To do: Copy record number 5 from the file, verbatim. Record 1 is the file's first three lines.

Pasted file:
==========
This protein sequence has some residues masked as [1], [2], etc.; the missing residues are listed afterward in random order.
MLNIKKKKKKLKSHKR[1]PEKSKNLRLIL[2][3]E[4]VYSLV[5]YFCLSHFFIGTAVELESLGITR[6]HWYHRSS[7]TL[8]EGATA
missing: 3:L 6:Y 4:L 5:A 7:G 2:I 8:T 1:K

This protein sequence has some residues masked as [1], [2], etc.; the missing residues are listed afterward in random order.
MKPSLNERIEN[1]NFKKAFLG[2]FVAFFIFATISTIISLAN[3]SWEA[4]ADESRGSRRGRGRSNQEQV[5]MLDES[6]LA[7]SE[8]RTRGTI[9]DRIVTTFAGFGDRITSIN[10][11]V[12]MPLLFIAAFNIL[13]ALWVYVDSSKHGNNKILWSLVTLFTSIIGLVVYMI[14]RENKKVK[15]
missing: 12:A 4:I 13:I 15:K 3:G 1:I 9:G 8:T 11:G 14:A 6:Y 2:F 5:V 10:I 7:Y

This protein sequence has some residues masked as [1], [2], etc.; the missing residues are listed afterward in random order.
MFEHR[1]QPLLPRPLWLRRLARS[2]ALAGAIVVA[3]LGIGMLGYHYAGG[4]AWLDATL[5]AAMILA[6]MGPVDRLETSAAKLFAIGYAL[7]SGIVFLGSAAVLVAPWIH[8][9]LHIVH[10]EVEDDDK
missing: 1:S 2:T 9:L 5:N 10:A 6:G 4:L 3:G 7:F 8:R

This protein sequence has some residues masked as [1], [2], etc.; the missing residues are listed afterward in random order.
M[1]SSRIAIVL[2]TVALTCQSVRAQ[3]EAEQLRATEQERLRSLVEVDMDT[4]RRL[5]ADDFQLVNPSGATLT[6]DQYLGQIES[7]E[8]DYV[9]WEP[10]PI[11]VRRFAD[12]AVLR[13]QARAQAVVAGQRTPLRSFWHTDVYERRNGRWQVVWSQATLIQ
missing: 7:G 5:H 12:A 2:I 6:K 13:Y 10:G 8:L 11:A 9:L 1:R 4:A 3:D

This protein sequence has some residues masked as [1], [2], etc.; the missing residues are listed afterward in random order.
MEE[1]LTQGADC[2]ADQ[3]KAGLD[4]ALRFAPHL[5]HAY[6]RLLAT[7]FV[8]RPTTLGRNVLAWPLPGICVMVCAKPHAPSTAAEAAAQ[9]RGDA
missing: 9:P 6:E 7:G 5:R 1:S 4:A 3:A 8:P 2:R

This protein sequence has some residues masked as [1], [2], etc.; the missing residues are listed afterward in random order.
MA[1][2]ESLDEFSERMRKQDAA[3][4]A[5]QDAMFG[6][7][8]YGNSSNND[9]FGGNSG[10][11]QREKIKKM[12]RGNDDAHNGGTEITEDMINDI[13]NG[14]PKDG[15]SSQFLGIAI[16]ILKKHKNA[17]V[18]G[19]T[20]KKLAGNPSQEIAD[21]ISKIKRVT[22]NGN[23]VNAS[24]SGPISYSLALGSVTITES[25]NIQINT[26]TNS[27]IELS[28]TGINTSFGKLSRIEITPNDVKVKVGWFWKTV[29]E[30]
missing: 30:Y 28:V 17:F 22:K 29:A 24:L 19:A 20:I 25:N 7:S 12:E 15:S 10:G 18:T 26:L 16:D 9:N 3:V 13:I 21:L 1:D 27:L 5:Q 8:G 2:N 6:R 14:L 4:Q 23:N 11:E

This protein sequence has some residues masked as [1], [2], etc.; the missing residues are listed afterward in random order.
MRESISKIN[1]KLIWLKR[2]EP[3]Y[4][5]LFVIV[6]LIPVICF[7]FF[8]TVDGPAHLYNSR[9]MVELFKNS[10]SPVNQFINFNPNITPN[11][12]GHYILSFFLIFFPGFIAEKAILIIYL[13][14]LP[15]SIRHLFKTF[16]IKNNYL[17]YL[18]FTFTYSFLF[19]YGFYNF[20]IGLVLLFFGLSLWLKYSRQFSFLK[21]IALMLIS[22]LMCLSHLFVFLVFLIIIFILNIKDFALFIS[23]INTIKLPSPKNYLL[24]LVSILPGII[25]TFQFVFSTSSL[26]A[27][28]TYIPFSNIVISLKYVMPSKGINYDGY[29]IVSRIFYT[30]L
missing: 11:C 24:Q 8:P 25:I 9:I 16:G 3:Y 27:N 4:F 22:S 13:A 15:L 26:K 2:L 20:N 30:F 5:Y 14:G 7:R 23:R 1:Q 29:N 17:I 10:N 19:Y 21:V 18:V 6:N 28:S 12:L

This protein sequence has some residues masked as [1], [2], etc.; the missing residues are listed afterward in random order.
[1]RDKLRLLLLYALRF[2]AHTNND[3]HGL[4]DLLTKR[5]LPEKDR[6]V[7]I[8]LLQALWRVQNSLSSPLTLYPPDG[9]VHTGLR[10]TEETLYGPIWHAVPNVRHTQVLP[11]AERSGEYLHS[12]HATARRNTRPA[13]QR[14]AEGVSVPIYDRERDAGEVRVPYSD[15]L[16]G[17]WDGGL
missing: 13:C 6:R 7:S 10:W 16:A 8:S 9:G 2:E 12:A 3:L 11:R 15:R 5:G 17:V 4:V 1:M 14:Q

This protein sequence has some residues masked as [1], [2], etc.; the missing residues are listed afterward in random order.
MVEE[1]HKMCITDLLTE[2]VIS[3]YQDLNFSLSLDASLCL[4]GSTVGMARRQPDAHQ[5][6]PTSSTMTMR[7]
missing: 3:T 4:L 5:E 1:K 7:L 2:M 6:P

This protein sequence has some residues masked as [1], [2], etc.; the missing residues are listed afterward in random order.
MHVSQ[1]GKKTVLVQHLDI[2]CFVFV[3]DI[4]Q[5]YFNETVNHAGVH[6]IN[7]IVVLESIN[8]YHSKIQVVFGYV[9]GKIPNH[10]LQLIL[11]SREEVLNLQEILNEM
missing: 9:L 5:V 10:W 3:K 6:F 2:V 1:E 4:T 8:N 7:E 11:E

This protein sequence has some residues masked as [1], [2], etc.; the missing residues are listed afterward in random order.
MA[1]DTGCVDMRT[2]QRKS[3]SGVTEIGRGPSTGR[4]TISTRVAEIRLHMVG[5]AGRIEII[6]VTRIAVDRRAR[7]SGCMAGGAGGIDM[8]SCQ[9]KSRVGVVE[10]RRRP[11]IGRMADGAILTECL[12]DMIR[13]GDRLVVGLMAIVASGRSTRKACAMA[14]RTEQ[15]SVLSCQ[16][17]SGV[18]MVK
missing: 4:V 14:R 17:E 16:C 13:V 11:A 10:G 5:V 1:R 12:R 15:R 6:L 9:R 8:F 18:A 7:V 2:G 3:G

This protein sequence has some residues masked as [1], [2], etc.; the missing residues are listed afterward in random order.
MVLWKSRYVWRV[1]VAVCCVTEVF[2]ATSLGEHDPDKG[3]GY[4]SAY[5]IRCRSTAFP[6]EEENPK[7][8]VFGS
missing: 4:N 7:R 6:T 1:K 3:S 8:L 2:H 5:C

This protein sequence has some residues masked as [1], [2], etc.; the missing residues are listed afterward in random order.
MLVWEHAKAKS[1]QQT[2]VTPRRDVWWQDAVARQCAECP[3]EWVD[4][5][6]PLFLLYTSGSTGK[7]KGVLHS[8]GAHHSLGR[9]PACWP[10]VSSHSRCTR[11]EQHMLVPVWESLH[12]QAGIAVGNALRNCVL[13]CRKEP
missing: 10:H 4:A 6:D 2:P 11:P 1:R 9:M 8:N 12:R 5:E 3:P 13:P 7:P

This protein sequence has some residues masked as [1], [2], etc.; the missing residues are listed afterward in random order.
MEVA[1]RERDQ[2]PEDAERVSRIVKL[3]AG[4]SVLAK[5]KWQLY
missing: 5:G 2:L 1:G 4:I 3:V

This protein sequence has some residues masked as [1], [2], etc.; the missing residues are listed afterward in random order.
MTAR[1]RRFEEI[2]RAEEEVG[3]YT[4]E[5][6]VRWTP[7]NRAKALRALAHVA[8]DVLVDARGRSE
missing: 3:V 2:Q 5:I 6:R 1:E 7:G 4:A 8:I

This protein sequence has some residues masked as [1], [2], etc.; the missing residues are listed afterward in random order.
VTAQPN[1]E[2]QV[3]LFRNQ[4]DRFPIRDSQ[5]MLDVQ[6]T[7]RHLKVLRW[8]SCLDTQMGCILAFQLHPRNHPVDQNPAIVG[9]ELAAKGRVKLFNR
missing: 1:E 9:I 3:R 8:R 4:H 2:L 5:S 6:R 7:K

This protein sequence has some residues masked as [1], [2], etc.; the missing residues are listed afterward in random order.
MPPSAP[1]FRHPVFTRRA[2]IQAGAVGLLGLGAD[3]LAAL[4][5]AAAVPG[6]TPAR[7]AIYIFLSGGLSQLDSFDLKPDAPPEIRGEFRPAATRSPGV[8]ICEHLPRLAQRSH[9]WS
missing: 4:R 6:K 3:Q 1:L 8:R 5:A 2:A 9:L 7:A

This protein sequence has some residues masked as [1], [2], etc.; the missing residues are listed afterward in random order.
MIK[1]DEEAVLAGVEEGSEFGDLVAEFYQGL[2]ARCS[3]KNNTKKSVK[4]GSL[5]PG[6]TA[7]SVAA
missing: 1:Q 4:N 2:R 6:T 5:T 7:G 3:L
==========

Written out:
This protein sequence has some residues masked as [1], [2], etc.; the missing residues are listed afterward in random order.
MEE[1]LTQGADC[2]ADQ[3]KAGLD[4]ALRFAPHL[5]HAY[6]RLLAT[7]FV[8]RPTTLGRNVLAWPLPGICVMVCAKPHAPSTAAEAAAQ[9]RGDA
missing: 9:P 6:E 7:G 5:R 1:S 4:A 3:A 8:P 2:R